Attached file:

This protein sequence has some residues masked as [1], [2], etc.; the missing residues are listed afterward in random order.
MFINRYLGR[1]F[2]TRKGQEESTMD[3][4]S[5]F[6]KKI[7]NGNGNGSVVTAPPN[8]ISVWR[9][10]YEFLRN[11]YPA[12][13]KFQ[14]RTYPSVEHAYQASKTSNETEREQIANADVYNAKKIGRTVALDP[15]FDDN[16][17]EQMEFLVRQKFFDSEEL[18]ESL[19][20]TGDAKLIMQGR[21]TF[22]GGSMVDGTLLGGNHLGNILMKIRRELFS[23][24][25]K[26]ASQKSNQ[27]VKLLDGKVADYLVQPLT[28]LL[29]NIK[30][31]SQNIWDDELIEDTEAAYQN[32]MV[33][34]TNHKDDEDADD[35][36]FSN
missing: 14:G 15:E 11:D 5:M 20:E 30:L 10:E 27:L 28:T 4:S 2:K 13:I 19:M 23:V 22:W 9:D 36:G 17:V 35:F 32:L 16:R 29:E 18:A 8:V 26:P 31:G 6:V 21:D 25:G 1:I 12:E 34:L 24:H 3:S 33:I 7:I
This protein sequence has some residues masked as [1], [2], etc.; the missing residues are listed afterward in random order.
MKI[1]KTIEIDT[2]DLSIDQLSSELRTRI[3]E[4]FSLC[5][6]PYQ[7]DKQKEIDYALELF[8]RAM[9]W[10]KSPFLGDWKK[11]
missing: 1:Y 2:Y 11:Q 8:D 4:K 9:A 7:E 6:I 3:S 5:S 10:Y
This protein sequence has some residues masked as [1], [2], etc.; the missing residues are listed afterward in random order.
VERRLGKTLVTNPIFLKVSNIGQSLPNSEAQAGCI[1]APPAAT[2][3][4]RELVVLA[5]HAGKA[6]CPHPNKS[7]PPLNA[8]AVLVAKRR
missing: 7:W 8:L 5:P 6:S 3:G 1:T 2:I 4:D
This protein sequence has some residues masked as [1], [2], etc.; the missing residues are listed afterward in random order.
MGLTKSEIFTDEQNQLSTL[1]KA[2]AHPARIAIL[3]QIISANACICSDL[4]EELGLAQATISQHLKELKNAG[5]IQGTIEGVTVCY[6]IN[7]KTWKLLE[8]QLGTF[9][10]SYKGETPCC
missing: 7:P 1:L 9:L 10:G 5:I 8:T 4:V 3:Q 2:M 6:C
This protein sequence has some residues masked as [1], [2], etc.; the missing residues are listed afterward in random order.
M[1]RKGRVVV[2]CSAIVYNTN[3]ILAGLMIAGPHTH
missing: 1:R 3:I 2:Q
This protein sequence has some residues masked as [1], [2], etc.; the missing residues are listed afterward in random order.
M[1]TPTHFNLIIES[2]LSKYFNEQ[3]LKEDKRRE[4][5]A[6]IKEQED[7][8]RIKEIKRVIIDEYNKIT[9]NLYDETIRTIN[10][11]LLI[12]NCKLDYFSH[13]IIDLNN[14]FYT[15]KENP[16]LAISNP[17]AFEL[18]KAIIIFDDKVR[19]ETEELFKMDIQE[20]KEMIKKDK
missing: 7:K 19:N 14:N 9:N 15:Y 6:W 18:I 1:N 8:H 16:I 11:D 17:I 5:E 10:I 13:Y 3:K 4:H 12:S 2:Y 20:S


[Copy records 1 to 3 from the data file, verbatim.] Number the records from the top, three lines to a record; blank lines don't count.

This protein sequence has some residues masked as [1], [2], etc.; the missing residues are listed afterward in random order.
MFINRYLGR[1]F[2]TRKGQEESTMD[3][4]S[5]F[6]KKI[7]NGNGNGSVVTAPPN[8]ISVWR[9][10]YEFLRN[11]YPA[12][13]KFQ[14]RTYPSVEHAYQASKTSNETEREQIANADVYNAKKIGRTVALDP[15]FDDN[16][17]EQMEFLVRQKFFDSEEL[18]ESL[19][20]TGDAKLIMQGR[21]TF[22]GGSMVDGTLLGGNHLGNILMKIRRELFS[23][24][25]K[26]ASQKSNQ[27]VKLLDGKVADYLVQPLT[28]LL[29]NIK[30][31]SQNIWDDELIEDTEAAYQN[32]MV[33][34]TNHKDDEDADD[35][36]FSN
missing: 14:G 15:E 11:D 5:M 20:E 30:L 10:E 27:L 28:T 4:S 2:K 13:I 19:M 23:V 22:W 9:D 36:G 17:V 35:F 32:L 16:R 29:E 18:A 8:V 26:P 31:G 6:V 21:D 25:G 1:I 12:E 34:L 24:H 3:S 33:I 7:I
This protein sequence has some residues masked as [1], [2], etc.; the missing residues are listed afterward in random order.
MKI[1]KTIEIDT[2]DLSIDQLSSELRTRI[3]E[4]FSLC[5][6]PYQ[7]DKQKEIDYALELF[8]RAM[9]W[10]KSPFLGDWKK[11]
missing: 1:Y 2:Y 11:Q 8:D 4:K 9:A 7:E 6:I 3:S 5:S 10:Y
This protein sequence has some residues masked as [1], [2], etc.; the missing residues are listed afterward in random order.
VERRLGKTLVTNPIFLKVSNIGQSLPNSEAQAGCI[1]APPAAT[2][3][4]RELVVLA[5]HAGKA[6]CPHPNKS[7]PPLNA[8]AVLVAKRR
missing: 7:W 8:L 5:P 6:S 3:G 1:T 2:I 4:D